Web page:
Institutions must have the appropriate organizational structures and governance mechanisms in place to ensure that e-learning is properly implemented. Bates & Sangrà (2011) stress that the successful implementation of e-learning “requires daily and continuous attention throughout the organization…[and]…ongoing mechanisms in place to deal with technology issues as they arise” (p. 103).
We will cover organizational structure in more detail in a later unit. For now, we highlight the two key components of organizational structure:
- Where e-learning fits in the organization and the reporting structure of the organization, e.g., does it reside in the portfolio of one of the senior administrators? Is it located on the academic/educational side of the organization or on the technical or administrative side? and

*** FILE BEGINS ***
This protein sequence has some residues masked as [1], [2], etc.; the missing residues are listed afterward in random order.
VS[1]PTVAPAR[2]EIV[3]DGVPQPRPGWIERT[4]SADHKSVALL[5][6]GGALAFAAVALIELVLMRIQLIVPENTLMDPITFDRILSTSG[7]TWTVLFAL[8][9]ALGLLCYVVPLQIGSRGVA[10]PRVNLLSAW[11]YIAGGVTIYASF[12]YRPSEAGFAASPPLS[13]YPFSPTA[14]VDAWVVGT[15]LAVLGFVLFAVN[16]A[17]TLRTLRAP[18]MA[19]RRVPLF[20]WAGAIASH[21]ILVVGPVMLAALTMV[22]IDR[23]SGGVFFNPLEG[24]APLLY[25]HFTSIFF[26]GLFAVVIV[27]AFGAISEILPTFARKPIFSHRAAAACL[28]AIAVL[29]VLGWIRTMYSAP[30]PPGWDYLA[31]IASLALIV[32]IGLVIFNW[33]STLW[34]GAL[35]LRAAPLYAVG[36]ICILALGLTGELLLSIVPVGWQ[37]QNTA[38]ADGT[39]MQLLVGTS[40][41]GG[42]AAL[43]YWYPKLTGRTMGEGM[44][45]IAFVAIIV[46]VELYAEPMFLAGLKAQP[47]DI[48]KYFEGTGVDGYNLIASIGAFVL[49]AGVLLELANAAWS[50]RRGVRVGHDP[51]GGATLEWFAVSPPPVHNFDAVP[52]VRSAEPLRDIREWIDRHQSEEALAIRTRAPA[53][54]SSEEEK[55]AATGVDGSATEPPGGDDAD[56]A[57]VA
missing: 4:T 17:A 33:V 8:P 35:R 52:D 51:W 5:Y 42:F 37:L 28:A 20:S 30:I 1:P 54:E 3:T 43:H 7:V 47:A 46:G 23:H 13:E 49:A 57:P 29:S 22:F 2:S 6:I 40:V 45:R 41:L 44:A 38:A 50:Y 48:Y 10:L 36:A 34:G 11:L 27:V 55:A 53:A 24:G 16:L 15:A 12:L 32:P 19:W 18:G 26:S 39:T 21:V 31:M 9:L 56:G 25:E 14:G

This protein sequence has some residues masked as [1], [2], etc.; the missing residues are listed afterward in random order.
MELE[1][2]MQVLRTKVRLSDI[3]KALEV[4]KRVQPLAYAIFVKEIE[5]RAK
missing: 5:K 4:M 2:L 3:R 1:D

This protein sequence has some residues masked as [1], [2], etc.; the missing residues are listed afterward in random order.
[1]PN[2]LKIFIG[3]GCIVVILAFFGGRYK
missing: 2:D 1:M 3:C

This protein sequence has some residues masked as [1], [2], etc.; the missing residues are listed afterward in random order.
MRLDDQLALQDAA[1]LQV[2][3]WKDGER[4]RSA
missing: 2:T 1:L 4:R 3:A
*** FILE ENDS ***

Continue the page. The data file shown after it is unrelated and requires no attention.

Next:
- How is the support provided, e.g., is there centralized support unit, does each Faculty, School or Department provide its own support, or is it basically a “do it yourself” model in which faculty or teachers are on their own to figure things out and find the support they need?
Clearly, it helps if e-learning is situated in the academic/educational portfolio as this is where the power lies in all academic organizations. However, the ideal organizational arrangement depends on how e-learning is going to be used and how widespread the proposed implementation will be. For large scale, institution-wide implementations of e-learning, well-funded, centralized support is essential. This may take the form of a centralized department that services the entire organization or, in very large institutions, it could take the form of large, well-funded centres that are based in each Faculty or school.
Related to the structural issues is the question of who is supporting and championing e-learning in the organization. It’s one thing to have the e-learning department strongly embedded in the organization and well-represented on governance committees and councils but it is also important that there are powerful e-learning champions within the organization These should be people with power and influence who are not seen has having a vested interest.